PrEP may be a good option for you if:

  • you’re in an ongoing sexual relationship with a partner living with HIV who does not have an undetectable viral load.
  • you’re a gay or bisexual man who has multiple sexual partners and you don't always use condoms.
  • you’re a gay or bisexual man in a new sexual relationship but not yet aware of your partner’s HIV status and don’t always use condoms.
  • you’re not using condoms with partners of the opposite sex whose HIV status is unknown and who are at high risk of HIV infection (for example, they inject drugs, have multiple partners, or have bisexual male partners)
  • you have sex for money, or receive gifts for sex
  • you’ve shared injecting equipment or have been in a treatment programme for injecting drug use.

Is PrEP effective for vaginal and anal sex?

Yes. PrEP can prevent HIV infection during both vaginal and anal sex, but there are different recommendations for how to take it depending on your gender and the sex you have.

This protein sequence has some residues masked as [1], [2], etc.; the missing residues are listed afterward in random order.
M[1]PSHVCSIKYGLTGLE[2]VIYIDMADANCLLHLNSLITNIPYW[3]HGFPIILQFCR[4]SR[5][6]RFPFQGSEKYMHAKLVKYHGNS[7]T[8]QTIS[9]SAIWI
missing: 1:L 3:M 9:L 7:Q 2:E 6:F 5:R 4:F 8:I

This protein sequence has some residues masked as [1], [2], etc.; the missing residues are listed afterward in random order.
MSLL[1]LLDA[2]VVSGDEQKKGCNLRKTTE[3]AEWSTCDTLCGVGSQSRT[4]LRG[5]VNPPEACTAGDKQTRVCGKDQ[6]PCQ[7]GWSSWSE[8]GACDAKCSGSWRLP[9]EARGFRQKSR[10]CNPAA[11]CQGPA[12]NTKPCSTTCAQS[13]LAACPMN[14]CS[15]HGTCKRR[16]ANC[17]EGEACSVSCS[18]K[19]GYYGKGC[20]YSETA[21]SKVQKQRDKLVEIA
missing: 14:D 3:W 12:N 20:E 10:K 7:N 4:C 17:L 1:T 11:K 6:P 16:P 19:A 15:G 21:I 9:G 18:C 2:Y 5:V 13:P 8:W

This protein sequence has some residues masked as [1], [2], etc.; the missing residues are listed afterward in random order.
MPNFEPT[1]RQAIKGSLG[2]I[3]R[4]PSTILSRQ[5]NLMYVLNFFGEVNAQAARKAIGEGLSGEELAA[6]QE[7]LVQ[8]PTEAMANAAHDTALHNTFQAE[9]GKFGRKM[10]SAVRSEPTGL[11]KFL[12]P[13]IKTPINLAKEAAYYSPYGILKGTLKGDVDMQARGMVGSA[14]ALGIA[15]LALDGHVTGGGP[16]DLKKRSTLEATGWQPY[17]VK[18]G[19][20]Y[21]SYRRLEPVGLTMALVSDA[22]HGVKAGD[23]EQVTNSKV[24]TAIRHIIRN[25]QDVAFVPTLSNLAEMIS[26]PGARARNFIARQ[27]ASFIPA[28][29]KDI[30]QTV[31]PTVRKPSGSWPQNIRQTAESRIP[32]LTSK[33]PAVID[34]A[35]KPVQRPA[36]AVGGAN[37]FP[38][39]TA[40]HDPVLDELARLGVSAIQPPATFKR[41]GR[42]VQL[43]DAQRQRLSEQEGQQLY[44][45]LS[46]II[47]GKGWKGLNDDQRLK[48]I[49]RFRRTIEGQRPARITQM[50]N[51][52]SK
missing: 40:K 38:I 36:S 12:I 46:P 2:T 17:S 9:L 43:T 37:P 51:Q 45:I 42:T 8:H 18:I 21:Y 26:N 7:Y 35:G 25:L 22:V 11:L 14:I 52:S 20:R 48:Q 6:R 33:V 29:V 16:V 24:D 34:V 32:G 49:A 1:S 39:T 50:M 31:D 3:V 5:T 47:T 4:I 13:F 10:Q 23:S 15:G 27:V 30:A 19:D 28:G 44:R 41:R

How do I take PrEP?

There are two ways to take PrEP:

One tablet per day 

Recommended for:

  • women (both trans and cisgender)
  • transgender men having vaginal/frontal sex 
  • men having vaginal or anal sex with women
  • gay and bisexual men

Things to consider:

You will need to take PrEP for 7 days before you are protected, and then every day for as long as you want protection.

Event-based (on-demand) where you take PrEP before and after planned sex

Recommended for:

  • gay and bisexual men

Things to consider:

This option would work for you if you are able to plan for sex at least two hours in advance or you can delay having sex for at least two hours.

There are different types of event-based PrEP depending on your pattern of sexual activity, so make sure you talk this option through with a health professional.

How can I start PrEP and how long do I take it for?

You must take an HIV test before starting PrEP to be sure that you don’t already have HIV. If you have HIV already then taking PrEP may increase the likelihood of developing drug resistance which makes HIV treatment less effective.

While you’re taking PrEP, you should visit your healthcare professional for regular check-ups (at least every three months).